Early Occupational Pesticide Exposure in a Migrant Farmworker Population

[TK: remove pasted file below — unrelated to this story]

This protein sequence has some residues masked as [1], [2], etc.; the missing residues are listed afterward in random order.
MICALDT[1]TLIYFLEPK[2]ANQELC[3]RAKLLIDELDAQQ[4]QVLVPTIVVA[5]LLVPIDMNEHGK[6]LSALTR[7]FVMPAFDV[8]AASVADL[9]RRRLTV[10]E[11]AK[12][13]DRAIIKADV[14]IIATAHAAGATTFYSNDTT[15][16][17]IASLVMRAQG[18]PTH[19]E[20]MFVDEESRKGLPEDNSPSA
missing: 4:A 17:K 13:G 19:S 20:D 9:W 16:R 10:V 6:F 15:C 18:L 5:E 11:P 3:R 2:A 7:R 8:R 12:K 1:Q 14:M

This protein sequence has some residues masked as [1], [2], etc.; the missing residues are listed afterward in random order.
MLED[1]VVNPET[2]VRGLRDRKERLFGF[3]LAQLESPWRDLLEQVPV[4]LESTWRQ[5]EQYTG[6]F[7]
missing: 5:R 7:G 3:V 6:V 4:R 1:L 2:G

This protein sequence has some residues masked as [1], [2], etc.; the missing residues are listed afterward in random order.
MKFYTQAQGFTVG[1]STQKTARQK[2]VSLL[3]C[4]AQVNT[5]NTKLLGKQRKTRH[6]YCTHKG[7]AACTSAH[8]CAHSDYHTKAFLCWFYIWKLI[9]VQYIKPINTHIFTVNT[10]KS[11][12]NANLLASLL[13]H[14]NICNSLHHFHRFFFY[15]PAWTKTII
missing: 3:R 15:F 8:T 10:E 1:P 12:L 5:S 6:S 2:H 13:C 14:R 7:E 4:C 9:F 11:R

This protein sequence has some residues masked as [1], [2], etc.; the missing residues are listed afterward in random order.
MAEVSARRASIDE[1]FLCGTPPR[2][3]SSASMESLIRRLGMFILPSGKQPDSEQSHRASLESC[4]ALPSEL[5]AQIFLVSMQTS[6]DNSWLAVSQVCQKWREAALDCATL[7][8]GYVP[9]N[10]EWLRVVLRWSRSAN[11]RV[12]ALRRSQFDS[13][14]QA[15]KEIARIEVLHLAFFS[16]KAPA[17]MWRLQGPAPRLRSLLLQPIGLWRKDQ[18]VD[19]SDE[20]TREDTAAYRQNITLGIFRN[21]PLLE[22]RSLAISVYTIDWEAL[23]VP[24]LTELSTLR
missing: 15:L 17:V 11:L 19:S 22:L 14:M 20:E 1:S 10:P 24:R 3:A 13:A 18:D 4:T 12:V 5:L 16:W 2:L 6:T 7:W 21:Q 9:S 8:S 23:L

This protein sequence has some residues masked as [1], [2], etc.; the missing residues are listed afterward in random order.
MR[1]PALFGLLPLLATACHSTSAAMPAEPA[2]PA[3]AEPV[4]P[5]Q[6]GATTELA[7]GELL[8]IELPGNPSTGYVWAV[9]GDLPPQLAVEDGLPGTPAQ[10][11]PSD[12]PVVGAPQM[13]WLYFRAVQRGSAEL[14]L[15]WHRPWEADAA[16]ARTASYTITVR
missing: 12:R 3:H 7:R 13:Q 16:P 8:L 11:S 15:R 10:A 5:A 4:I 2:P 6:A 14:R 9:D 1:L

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INTRODUCTION. The enhanced susceptibility of children and adolescents to the adverse effects of pesticides is a priority of regulatory agencies, whose primary concern is typically the development of risk-based regulations to protect consumers and the general population. An important subpopulation occupationally exposed to pesticides at an early age is the children of migrant and seasonal farmworkers (MSFWs). Because this group is difficult to access, information is sparse on their age distributions and chemical exposure. EPA pesticide regulations do not adequately address these younger workers. METHODS. The regular summer health screenings performed on tomato Farms in East Tennessee by Rural Medical Services Inc., a Community and Migrant Health Center, afforded and opportunity for Students in her professions to engage in community-based research to query MSFWs on issues childhood and adolescent pesticide exposure. RESULTS 132 adults participated, with 19 providing information about 33 of their children. MSFWs began working in agriculture in Mexico or Central America did so at younger ages, with 58.8% age 1838.1% of those who started in U.S. (p=0.038). Weather in the US or in Mexico/Central America the proportion of survey children under 12 years old and they began working around pesticide-treated crops was 13.1%. Wars in tomatoes fields in Southeastern U.S.CONCLUSIONS Children under 12 maybe occupationally exposed. The capital MSFW population is a largely intact source of data on childhood and adolescent occupational exposure to pesticides.


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